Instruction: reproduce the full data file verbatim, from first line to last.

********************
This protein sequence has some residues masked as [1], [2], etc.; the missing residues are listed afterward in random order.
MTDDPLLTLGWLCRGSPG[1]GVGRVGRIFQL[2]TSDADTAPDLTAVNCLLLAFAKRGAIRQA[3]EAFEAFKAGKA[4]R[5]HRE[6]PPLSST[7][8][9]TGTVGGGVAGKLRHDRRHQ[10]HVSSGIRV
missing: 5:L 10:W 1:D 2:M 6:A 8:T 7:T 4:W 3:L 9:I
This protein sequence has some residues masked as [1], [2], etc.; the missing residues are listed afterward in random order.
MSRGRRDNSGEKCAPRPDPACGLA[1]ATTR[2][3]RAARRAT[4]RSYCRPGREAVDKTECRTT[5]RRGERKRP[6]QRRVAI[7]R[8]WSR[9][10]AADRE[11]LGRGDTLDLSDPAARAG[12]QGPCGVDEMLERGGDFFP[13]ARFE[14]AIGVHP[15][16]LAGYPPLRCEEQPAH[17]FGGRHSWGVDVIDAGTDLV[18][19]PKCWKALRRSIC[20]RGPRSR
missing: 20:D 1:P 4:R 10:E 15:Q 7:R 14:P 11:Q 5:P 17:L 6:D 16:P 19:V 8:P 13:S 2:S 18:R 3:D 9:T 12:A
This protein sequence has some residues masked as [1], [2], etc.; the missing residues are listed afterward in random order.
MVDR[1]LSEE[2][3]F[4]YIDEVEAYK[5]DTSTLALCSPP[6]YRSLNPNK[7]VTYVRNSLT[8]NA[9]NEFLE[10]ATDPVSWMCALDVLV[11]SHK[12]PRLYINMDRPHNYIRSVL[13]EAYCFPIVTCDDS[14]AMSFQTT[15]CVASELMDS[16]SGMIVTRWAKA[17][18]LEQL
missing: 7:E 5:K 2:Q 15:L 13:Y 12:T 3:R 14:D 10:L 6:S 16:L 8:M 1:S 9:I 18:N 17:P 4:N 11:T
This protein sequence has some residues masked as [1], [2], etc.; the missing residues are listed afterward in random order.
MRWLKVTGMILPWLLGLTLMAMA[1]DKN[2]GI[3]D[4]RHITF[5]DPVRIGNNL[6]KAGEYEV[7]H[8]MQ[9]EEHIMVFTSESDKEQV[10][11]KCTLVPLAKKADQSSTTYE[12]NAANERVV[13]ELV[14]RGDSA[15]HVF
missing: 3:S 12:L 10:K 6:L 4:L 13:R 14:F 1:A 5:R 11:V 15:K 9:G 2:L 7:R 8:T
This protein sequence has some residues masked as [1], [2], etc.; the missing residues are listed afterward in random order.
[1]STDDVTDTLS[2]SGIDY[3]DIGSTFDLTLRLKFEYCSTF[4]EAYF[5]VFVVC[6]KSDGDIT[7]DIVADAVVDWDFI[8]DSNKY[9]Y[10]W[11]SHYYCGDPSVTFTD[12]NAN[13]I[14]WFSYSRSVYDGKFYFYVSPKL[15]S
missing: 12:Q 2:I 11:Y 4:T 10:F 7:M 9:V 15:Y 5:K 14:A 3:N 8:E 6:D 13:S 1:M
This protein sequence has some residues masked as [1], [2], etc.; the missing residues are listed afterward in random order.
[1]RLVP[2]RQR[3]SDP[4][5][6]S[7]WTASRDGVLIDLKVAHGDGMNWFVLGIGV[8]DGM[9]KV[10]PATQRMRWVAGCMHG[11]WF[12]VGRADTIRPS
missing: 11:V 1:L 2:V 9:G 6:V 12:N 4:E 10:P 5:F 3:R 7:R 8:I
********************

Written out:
This protein sequence has some residues masked as [1], [2], etc.; the missing residues are listed afterward in random order.
MTDDPLLTLGWLCRGSPG[1]GVGRVGRIFQL[2]TSDADTAPDLTAVNCLLLAFAKRGAIRQA[3]EAFEAFKAGKA[4]R[5]HRE[6]PPLSST[7][8][9]TGTVGGGVAGKLRHDRRHQ[10]HVSSGIRV
missing: 5:L 10:W 1:D 2:M 6:A 8:T 7:T 4:W 3:L 9:I
This protein sequence has some residues masked as [1], [2], etc.; the missing residues are listed afterward in random order.
MSRGRRDNSGEKCAPRPDPACGLA[1]ATTR[2][3]RAARRAT[4]RSYCRPGREAVDKTECRTT[5]RRGERKRP[6]QRRVAI[7]R[8]WSR[9][10]AADRE[11]LGRGDTLDLSDPAARAG[12]QGPCGVDEMLERGGDFFP[13]ARFE[14]AIGVHP[15][16]LAGYPPLRCEEQPAH[17]FGGRHSWGVDVIDAGTDLV[18][19]PKCWKALRRSIC[20]RGPRSR
missing: 20:D 1:P 4:R 10:E 15:Q 7:R 14:P 11:Q 5:P 17:L 6:D 16:P 19:V 8:P 13:S 2:S 18:R 3:D 9:T 12:A
This protein sequence has some residues masked as [1], [2], etc.; the missing residues are listed afterward in random order.
MVDR[1]LSEE[2][3]F[4]YIDEVEAYK[5]DTSTLALCSPP[6]YRSLNPNK[7]VTYVRNSLT[8]NA[9]NEFLE[10]ATDPVSWMCALDVLV[11]SHK[12]PRLYINMDRPHNYIRSVL[13]EAYCFPIVTCDDS[14]AMSFQTT[15]CVASELMDS[16]SGMIVTRWAKA[17][18]LEQL
missing: 7:E 5:K 2:Q 15:L 13:Y 12:T 3:R 14:D 10:L 6:S 16:L 8:M 1:S 9:I 18:N 17:P 4:N 11:T
This protein sequence has some residues masked as [1], [2], etc.; the missing residues are listed afterward in random order.
MRWLKVTGMILPWLLGLTLMAMA[1]DKN[2]GI[3]D[4]RHITF[5]DPVRIGNNL[6]KAGEYEV[7]H[8]MQ[9]EEHIMVFTSESDKEQV[10][11]KCTLVPLAKKADQSSTTYE[12]NAANERVV[13]ELV[14]RGDSA[15]HVF
missing: 3:S 12:L 10:K 6:L 4:L 13:R 14:F 1:A 5:R 11:V 15:K 9:G 2:L 7:R 8:T
This protein sequence has some residues masked as [1], [2], etc.; the missing residues are listed afterward in random order.
[1]STDDVTDTLS[2]SGIDY[3]DIGSTFDLTLRLKFEYCSTF[4]EAYF[5]VFVVC[6]KSDGDIT[7]DIVADAVVDWDFI[8]DSNKY[9]Y[10]W[11]SHYYCGDPSVTFTD[12]NAN[13]I[14]WFSYSRSVYDGKFYFYVSPKL[15]S
missing: 12:Q 2:I 11:Y 4:T 10:F 7:M 9:V 15:Y 5:K 14:A 3:N 8:E 6:D 13:S 1:M
This protein sequence has some residues masked as [1], [2], etc.; the missing residues are listed afterward in random order.
[1]RLVP[2]RQR[3]SDP[4][5][6]S[7]WTASRDGVLIDLKVAHGDGMNWFVLGIGV[8]DGM[9]KV[10]PATQRMRWVAGCMHG[11]WF[12]VGRADTIRPS
missing: 11:V 1:L 2:V 9:G 6:V 12:N 4:E 10:P 5:F 3:R 7:R 8:I